IMAGES IN NEUROLOGY
Year : 2009 | Volume
: 12 | Issue : 2 | Page : 134--135
Similar calcifications of the brain on computed tomography, but different etiologies
Bindu Menon1, CV Harinarayan2,
1 Department of Neurology, Sri Venkateswara Institute of Medical Sciences, Tirupati - 517 507, Andhra Pradesh, India
2 Department of Endocrinology and Metabolism, Sri Venkateswara Institute of Medical Sciences, Tirupati - 517 507, Andhra Pradesh, India
Department of Neurology, Sri Venkateswara Institute of Medical Sciences, Tirupati - 517 507, Andhra Pradesh
|How to cite this article:|
Menon B, Harinarayan C V. Similar calcifications of the brain on computed tomography, but different etiologies.Ann Indian Acad Neurol 2009;12:134-135
|How to cite this URL:|
Menon B, Harinarayan C V. Similar calcifications of the brain on computed tomography, but different etiologies. Ann Indian Acad Neurol [serial online] 2009 [cited 2021 Oct 28 ];12:134-135
Available from: https://www.annalsofian.org/text.asp?2009/12/2/134/53088
Two patients with different diagnoses had near similar intracranial calcification on computed tomography (CT). In this article we present these cases.
A 16-year-old female presented with a first episode of generalized tonic-clonic seizure. On detailed enquiry, she gave history of cramps and chronic headache. There was no past or family history of epilepsy. General examination revealed grade 4 Trousseau sign and grade 1 Chvostek sign, which was suggestive of hypocalcemia. There was no focal neurological deficit. Biochemical and hormone investigations revealed hypocalcemia (4.5 mg/dl) with low intact parathormone (PTH) level (  and was started on oxcarbamazepine 600 mg/day. This patient has been seizure-free for the last 1 year.
In this modern age, imaging is gaining priority over clinical examination. Indeed, neuroimaging does usually help the clinician in narrowing down the diagnosis. Intracranial calcification is occasionally an idiopathic feature and therefore detailed biochemical and hormonal evaluation is not carried out unless there is a high index of suspicion. The causes of basal ganglia calcification are many: It may be idiopathic or due to old age, hypoparathyroidism / pseudohypoparathyroidism, birth anoxia, radiation, lead and carbon monoxide poisoning, or infections such as toxoplasmosis or cytomegalovirus. Differentiating between these various possibilities solely on the basis of radiologic findings may sometimes be difficult; however, there may be certain minor differences. In old age, birth anoxia, and toxin- induced injuries, calcifications are generally confined to the globus pallidus. The calcification seen in infectious diseases is usually asymmetric and not restricted to the basal ganglia. A thorough neurological history regarding antenatal/ birth history and toxin exposure will assist in formulating the neurological diagnosis. The calcifications in Fahr disease are not distinguishable from those secondary to hypoparathyroidism. In our patients, a detailed history and clinical examination prompted us to do the biochemical/hormonal investigations and thus helped us in diagnosing these treatable cases of epilepsy.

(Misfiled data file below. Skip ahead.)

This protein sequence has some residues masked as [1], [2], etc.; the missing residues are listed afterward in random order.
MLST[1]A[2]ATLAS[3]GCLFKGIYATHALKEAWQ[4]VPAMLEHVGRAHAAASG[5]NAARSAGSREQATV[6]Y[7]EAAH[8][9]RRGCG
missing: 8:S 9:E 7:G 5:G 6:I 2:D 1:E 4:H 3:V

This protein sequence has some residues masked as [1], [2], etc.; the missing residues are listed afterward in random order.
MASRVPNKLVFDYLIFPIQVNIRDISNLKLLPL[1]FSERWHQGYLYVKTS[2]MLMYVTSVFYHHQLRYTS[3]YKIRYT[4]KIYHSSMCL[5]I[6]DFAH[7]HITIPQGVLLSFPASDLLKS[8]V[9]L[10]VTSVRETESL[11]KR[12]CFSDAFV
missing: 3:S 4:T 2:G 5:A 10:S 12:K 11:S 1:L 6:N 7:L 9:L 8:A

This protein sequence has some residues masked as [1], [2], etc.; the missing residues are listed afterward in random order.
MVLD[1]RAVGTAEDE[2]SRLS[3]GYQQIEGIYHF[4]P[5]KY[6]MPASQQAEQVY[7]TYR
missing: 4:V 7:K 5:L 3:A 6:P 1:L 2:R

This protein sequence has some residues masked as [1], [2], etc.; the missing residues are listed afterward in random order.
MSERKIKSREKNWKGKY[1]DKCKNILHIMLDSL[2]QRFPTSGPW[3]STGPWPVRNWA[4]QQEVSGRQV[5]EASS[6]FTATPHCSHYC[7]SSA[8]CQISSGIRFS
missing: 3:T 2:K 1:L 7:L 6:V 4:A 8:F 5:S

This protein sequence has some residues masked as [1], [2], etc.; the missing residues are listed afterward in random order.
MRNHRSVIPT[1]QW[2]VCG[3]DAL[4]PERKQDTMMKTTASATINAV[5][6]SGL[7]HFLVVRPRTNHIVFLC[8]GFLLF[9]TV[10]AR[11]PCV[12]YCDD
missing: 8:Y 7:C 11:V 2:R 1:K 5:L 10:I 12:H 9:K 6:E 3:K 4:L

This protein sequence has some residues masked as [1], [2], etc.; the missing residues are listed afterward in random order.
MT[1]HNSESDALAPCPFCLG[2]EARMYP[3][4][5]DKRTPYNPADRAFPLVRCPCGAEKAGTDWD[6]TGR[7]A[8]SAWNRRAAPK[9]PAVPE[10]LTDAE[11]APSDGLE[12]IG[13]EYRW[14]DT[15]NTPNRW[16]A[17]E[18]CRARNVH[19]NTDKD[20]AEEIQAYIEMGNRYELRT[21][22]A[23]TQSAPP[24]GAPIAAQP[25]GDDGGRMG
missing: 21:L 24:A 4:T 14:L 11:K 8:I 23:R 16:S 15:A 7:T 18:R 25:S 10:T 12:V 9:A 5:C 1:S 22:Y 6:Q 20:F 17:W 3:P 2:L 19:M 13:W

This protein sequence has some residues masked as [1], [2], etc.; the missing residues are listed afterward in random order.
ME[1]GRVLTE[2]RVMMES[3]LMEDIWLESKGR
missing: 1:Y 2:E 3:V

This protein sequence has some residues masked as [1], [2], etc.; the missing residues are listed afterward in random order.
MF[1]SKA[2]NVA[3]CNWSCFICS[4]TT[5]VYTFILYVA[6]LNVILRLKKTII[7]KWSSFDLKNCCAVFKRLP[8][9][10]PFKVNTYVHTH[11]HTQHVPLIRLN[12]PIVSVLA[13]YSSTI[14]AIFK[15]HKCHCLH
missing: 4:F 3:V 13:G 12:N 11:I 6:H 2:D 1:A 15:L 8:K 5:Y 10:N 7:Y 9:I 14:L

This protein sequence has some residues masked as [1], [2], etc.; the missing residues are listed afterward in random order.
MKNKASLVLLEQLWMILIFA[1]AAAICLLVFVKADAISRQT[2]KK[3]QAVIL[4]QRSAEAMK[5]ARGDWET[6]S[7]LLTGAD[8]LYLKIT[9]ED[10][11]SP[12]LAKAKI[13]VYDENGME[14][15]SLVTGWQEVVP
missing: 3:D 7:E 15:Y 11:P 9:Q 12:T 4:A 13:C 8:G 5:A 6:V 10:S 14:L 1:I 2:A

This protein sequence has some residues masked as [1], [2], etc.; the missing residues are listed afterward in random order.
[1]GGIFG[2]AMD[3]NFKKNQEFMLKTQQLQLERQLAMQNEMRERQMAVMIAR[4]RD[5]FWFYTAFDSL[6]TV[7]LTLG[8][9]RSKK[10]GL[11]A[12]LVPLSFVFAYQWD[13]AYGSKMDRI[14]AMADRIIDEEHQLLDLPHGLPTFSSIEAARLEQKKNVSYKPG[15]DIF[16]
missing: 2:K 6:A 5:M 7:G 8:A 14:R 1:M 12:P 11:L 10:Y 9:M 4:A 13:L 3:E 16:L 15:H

|1||Morgante L, Trimarchi F, Benvenga S. Fahr's disease. Lancet 2002;359:759.|